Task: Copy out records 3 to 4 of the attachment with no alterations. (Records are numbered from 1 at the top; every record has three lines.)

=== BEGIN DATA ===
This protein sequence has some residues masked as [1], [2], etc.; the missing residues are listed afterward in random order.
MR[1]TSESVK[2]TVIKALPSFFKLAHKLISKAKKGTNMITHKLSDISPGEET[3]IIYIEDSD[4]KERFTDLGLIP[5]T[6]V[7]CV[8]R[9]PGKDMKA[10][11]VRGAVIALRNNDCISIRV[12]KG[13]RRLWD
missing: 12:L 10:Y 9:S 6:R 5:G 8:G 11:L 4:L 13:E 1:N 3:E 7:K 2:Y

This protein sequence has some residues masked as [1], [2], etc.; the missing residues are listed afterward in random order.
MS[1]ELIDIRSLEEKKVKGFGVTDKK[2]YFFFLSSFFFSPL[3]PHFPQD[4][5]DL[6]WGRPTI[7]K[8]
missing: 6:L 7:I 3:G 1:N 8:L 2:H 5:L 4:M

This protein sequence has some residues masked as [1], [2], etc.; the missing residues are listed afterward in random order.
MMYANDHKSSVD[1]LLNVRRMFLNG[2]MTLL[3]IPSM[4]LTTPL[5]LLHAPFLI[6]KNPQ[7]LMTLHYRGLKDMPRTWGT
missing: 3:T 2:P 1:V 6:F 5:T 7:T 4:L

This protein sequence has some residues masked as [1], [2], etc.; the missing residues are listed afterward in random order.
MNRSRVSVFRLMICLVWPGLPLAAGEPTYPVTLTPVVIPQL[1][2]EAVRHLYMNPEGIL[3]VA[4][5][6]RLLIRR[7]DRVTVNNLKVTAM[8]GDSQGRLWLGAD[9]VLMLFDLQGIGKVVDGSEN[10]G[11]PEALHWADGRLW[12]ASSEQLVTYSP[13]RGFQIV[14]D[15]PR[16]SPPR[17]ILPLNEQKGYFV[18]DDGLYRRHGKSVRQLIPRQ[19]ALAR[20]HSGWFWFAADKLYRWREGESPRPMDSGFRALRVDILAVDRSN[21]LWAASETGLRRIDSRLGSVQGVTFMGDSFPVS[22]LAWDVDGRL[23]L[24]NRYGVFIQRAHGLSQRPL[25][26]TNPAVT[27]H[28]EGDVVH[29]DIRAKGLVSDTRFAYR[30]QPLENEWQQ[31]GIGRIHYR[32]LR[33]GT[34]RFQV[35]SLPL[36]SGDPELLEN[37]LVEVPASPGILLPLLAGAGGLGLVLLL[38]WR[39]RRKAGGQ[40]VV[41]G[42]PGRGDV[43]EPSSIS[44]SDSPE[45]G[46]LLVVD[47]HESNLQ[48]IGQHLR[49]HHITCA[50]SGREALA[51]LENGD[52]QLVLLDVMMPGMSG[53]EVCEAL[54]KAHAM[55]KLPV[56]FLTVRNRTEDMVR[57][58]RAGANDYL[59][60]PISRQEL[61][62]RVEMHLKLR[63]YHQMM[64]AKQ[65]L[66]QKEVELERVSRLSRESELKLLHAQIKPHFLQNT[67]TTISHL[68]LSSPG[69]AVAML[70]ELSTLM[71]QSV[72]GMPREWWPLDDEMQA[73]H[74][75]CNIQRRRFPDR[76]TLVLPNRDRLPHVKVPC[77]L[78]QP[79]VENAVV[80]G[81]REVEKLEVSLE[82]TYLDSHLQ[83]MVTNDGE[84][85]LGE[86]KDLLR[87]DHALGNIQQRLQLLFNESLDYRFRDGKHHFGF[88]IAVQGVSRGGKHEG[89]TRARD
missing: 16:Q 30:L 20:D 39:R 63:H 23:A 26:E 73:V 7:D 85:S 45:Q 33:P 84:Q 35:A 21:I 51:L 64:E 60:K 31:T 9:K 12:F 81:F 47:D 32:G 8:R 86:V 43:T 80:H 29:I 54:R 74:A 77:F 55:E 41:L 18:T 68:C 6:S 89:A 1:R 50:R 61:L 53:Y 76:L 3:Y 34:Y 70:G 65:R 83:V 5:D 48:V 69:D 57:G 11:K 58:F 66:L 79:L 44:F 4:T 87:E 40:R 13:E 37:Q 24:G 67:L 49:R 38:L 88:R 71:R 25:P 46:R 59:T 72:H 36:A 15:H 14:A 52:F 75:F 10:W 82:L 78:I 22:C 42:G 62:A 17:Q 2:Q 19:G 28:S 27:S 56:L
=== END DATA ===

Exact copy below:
This protein sequence has some residues masked as [1], [2], etc.; the missing residues are listed afterward in random order.
MMYANDHKSSVD[1]LLNVRRMFLNG[2]MTLL[3]IPSM[4]LTTPL[5]LLHAPFLI[6]KNPQ[7]LMTLHYRGLKDMPRTWGT
missing: 3:T 2:P 1:V 6:F 5:T 7:T 4:L

This protein sequence has some residues masked as [1], [2], etc.; the missing residues are listed afterward in random order.
MNRSRVSVFRLMICLVWPGLPLAAGEPTYPVTLTPVVIPQL[1][2]EAVRHLYMNPEGIL[3]VA[4][5][6]RLLIRR[7]DRVTVNNLKVTAM[8]GDSQGRLWLGAD[9]VLMLFDLQGIGKVVDGSEN[10]G[11]PEALHWADGRLW[12]ASSEQLVTYSP[13]RGFQIV[14]D[15]PR[16]SPPR[17]ILPLNEQKGYFV[18]DDGLYRRHGKSVRQLIPRQ[19]ALAR[20]HSGWFWFAADKLYRWREGESPRPMDSGFRALRVDILAVDRSN[21]LWAASETGLRRIDSRLGSVQGVTFMGDSFPVS[22]LAWDVDGRL[23]L[24]NRYGVFIQRAHGLSQRPL[25][26]TNPAVT[27]H[28]EGDVVH[29]DIRAKGLVSDTRFAYR[30]QPLENEWQQ[31]GIGRIHYR[32]LR[33]GT[34]RFQV[35]SLPL[36]SGDPELLEN[37]LVEVPASPGILLPLLAGAGGLGLVLLL[38]WR[39]RRKAGGQ[40]VV[41]G[42]PGRGDV[43]EPSSIS[44]SDSPE[45]G[46]LLVVD[47]HESNLQ[48]IGQHLR[49]HHITCA[50]SGREALA[51]LENGD[52]QLVLLDVMMPGMSG[53]EVCEAL[54]KAHAM[55]KLPV[56]FLTVRNRTEDMVR[57][58]RAGANDYL[59][60]PISRQEL[61][62]RVEMHLKLR[63]YHQMM[64]AKQ[65]L[66]QKEVELERVSRLSRESELKLLHAQIKPHFLQNT[67]TTISHL[68]LSSPG[69]AVAML[70]ELSTLM[71]QSV[72]GMPREWWPLDDEMQA[73]H[74][75]CNIQRRRFPDR[76]TLVLPNRDRLPHVKVPC[77]L[78]QP[79]VENAVV[80]G[81]REVEKLEVSLE[82]TYLDSHLQ[83]MVTNDGE[84][85]LGE[86]KDLLR[87]DHALGNIQQRLQLLFNESLDYRFRDGKHHFGF[88]IAVQGVSRGGKHEG[89]TRARD
missing: 16:Q 30:L 20:D 39:R 63:H 23:A 26:E 73:V 7:D 85:S 45:Q 33:P 84:Q 35:A 21:I 51:L 64:E 60:K 31:T 9:K 12:F 81:F 47:D 32:G 8:R 86:V 43:T 80:H 29:I 54:R 74:A 77:F 55:E 41:L 18:T 68:C 6:S 89:A 1:R 50:R 61:L 53:Y 76:L 3:Y 34:Y 70:G 65:R 83:V 5:D 48:V 69:D 57:G 11:K 58:F 66:L 79:L 44:F 4:T 87:E 40:R 13:E 37:Q 24:G 67:L 49:R 38:L 88:R 71:R 25:P 46:R 59:T 72:H 36:A 15:H 14:A 52:F 75:F 10:W 82:L 78:I 22:C 42:G 62:A 17:Q 2:Q 19:G 28:S 27:S 56:L